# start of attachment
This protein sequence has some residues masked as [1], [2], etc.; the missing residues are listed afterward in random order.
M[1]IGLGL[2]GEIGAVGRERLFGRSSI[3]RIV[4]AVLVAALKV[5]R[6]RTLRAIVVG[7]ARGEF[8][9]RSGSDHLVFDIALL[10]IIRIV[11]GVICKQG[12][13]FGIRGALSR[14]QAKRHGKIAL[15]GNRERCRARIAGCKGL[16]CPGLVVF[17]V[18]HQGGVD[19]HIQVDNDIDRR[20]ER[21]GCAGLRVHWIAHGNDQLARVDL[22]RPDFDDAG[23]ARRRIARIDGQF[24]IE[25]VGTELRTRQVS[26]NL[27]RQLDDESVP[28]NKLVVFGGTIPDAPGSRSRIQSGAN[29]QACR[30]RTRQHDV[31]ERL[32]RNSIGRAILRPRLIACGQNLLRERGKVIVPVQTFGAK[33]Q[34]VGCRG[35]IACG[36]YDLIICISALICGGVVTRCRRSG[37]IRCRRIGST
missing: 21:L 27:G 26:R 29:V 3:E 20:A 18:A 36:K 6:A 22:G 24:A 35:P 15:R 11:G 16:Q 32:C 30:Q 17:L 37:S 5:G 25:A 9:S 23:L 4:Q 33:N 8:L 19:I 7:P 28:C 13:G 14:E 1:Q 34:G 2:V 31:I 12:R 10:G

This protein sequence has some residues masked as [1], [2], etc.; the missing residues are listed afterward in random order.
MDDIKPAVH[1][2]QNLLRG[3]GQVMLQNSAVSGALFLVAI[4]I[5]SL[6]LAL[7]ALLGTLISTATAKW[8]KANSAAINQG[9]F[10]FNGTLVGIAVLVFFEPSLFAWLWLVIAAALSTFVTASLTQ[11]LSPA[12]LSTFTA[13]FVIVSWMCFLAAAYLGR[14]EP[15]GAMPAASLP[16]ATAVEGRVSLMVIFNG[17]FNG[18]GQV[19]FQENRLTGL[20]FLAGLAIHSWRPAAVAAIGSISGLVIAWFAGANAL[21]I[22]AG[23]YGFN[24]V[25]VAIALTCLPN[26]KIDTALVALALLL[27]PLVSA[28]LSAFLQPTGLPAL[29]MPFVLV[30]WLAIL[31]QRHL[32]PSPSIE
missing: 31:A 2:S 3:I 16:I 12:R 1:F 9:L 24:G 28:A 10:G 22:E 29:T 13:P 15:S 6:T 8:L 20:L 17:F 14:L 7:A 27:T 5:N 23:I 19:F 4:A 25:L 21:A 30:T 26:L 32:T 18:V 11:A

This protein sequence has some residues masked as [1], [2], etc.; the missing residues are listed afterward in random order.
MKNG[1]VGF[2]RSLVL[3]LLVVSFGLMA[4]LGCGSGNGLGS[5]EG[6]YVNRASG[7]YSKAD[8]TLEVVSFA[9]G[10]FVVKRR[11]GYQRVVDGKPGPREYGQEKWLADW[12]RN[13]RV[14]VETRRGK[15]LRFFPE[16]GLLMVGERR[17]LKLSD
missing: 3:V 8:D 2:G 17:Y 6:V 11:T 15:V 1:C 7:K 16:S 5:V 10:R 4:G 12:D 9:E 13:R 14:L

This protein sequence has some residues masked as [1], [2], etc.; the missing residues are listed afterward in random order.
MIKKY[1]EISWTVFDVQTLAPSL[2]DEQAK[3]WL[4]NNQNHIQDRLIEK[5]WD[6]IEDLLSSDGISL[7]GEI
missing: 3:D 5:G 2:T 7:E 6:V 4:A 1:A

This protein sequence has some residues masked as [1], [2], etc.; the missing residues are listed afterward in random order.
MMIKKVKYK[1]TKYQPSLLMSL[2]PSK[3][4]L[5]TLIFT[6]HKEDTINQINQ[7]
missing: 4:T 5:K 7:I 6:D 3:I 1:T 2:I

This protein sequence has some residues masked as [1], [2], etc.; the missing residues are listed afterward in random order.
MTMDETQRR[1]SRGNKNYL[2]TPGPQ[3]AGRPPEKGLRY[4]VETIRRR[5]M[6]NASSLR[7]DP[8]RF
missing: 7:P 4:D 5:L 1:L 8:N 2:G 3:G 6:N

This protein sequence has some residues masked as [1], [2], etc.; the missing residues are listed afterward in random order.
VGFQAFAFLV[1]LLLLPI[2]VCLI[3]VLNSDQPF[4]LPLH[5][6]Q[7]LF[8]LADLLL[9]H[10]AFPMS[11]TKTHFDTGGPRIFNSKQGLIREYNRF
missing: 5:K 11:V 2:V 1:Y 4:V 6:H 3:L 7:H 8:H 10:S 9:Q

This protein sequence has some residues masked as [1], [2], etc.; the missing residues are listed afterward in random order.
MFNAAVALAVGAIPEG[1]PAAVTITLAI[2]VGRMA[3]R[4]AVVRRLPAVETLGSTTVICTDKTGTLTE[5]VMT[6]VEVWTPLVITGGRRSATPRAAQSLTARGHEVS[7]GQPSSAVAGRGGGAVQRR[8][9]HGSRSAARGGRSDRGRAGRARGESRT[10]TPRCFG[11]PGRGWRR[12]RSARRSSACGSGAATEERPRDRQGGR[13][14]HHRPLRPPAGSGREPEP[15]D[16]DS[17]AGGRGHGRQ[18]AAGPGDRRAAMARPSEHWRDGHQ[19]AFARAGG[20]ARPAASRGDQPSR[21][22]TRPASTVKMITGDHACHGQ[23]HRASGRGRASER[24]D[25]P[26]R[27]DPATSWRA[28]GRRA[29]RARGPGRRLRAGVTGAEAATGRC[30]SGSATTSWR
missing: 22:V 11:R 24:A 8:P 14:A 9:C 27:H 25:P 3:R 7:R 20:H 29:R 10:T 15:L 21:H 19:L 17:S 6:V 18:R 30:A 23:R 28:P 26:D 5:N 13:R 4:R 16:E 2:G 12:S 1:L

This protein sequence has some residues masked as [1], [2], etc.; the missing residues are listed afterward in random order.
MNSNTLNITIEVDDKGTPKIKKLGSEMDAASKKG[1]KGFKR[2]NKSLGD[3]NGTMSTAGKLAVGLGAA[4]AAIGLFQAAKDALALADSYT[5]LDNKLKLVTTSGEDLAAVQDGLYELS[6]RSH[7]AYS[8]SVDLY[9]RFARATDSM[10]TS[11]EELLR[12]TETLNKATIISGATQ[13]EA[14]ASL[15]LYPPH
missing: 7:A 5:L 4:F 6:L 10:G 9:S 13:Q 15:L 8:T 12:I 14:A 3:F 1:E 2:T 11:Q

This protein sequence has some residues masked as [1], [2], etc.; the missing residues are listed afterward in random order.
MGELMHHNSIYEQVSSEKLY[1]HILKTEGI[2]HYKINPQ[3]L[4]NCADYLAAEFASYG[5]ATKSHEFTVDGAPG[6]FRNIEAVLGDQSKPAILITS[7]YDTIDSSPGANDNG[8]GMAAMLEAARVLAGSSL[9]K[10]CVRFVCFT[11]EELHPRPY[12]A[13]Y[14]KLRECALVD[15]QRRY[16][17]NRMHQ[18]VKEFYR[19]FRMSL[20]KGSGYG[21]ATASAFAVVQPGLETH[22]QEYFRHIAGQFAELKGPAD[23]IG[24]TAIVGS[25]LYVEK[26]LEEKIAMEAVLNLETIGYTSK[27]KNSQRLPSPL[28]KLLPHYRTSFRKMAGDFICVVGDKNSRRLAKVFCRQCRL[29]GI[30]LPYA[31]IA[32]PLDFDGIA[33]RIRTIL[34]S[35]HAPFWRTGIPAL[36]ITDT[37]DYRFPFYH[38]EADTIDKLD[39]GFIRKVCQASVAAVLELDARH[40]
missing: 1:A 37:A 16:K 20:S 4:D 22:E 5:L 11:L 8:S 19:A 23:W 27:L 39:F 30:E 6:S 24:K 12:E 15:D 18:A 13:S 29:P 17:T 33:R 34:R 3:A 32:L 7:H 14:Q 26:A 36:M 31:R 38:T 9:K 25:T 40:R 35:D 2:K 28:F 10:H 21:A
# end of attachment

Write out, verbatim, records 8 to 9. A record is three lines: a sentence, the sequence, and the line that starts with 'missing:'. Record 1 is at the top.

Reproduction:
This protein sequence has some residues masked as [1], [2], etc.; the missing residues are listed afterward in random order.
MFNAAVALAVGAIPEG[1]PAAVTITLAI[2]VGRMA[3]R[4]AVVRRLPAVETLGSTTVICTDKTGTLTE[5]VMT[6]VEVWTPLVITGGRRSATPRAAQSLTARGHEVS[7]GQPSSAVAGRGGGAVQRR[8][9]HGSRSAARGGRSDRGRAGRARGESRT[10]TPRCFG[11]PGRGWRR[12]RSARRSSACGSGAATEERPRDRQGGR[13][14]HHRPLRPPAGSGREPEP[15]D[16]DS[17]AGGRGHGRQ[18]AAGPGDRRAAMARPSEHWRDGHQ[19]AFARAGG[20]ARPAASRGDQPSR[21][22]TRPASTVKMITGDHACHGQ[23]HRASGRGRASER[24]D[25]P[26]R[27]DPATSWRA[28]GRRA[29]RARGPGRRLRAGVTGAEAATGRC[30]SGSATTSWR
missing: 22:V 11:R 24:A 8:P 14:A 9:C 27:H 25:P 3:R 7:R 20:H 29:R 10:T 15:L 21:H 19:L 17:S 6:V 18:R 30:A 23:R 28:P 26:D 5:N 13:R 4:R 16:E 2:G 12:S 1:L

This protein sequence has some residues masked as [1], [2], etc.; the missing residues are listed afterward in random order.
MNSNTLNITIEVDDKGTPKIKKLGSEMDAASKKG[1]KGFKR[2]NKSLGD[3]NGTMSTAGKLAVGLGAA[4]AAIGLFQAAKDALALADSYT[5]LDNKLKLVTTSGEDLAAVQDGLYELS[6]RSH[7]AYS[8]SVDLY[9]RFARATDSM[10]TS[11]EELLR[12]TETLNKATIISGATQ[13]EA[14]ASL[15]LYPPH
missing: 7:A 5:L 4:F 6:L 10:G 9:S 13:Q 15:L 8:T 12:I 14:A 3:F 1:E 2:T 11:Q